I have known my mother's hands from all perspectives. I know their tenderness, her fingertips patting my back to the rhythm of her humming. I know their industry. They wring out the cleaning cloth, a hint of bleach or ammonia or vinegar filling the space we were cleaning. She tucks her pointer finger into the cloth and works her way into the corners and crevices, showing me how to work with real intent. They have been firm and quick with wooden spoons, both in a pot of stew and on my disobedient back side. They have pulled blankets up under my chin when I was sick, the backs of her fingers testing the heat in my forehead, the palms stroking my wet hairline. Her hands have folded in prayer, at the dinner table, at the sacrament table, at the side of her bed. I have gripped them, trustingly, when either of us needed help rising. I have watched them press the rolling pin over pie crust, and gingerbread men. I've seen them handle slippery fish on a log in the middle of the Snake River, watched them thread worms onto snelled hooks, witnessed as she would gut, clean, scale and fry dozens in one fell swoop on a warm summer evening.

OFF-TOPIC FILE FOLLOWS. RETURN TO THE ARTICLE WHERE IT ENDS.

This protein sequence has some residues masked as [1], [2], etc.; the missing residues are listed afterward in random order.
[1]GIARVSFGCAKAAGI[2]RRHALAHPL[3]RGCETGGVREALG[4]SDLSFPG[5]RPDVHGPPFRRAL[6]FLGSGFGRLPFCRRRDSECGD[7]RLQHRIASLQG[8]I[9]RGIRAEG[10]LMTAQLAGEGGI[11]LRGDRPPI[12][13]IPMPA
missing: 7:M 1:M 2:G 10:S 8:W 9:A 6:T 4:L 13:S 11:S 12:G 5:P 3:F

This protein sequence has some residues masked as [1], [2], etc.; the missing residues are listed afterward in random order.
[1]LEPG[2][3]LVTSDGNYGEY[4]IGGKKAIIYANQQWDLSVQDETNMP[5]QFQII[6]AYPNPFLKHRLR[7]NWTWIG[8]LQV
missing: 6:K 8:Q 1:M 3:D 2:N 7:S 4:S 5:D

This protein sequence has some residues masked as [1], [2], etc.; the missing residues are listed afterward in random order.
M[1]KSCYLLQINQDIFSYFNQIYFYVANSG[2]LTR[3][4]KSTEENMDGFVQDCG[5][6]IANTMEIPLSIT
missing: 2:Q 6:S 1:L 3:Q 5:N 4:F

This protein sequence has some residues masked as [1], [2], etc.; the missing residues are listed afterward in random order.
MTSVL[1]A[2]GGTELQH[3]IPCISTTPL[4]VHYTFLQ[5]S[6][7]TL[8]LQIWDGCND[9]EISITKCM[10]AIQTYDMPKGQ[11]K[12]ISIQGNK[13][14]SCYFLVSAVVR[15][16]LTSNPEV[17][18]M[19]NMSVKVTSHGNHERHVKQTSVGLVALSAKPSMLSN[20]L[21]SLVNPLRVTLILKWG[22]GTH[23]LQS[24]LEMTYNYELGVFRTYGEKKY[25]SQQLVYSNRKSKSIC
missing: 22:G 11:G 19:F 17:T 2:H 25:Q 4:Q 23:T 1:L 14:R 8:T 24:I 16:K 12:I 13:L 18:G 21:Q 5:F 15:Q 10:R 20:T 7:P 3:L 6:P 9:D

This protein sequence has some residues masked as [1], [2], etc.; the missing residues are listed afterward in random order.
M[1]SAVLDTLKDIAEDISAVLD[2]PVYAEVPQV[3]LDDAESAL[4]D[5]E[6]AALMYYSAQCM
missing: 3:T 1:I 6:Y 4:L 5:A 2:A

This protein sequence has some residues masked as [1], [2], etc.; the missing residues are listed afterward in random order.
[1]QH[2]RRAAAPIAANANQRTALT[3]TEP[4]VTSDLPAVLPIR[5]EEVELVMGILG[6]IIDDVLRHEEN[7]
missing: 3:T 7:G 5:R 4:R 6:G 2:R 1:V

My mother's hands turned pages of books. They held contracts and pens and keys, all at the same time, and that was just one hand…the other one was on the steering wheel.
My mother's hands never did love buttons. Electric buttons…the ones on computers and cell phones and such, though she did learn to use a computer more than a decade before people had them in their homes. She preferred to use a pen and paper. I still get a tingling inside when I see something written by my mothers' handwriting.
Against the deep red comforter that enfolded my mother's body, there on her bed, I held my mother's hand in one last sacred grip. Her lovely, lovely hand, worn with good works, wrapped in mine.I see the age spots on my own chubby fingers. I did not inherit her long slender fingers. I feel time hurl like this winter wind that blasts through the crack under my door. It swirls around me and presses me forward, to that place where I will one day join her under that sycamore tree. Then, sad as it may be on this end, I will gratefully, joyfully, passionately reach up and, no doubt, she will take my hand.
Happy Birthday, Mom.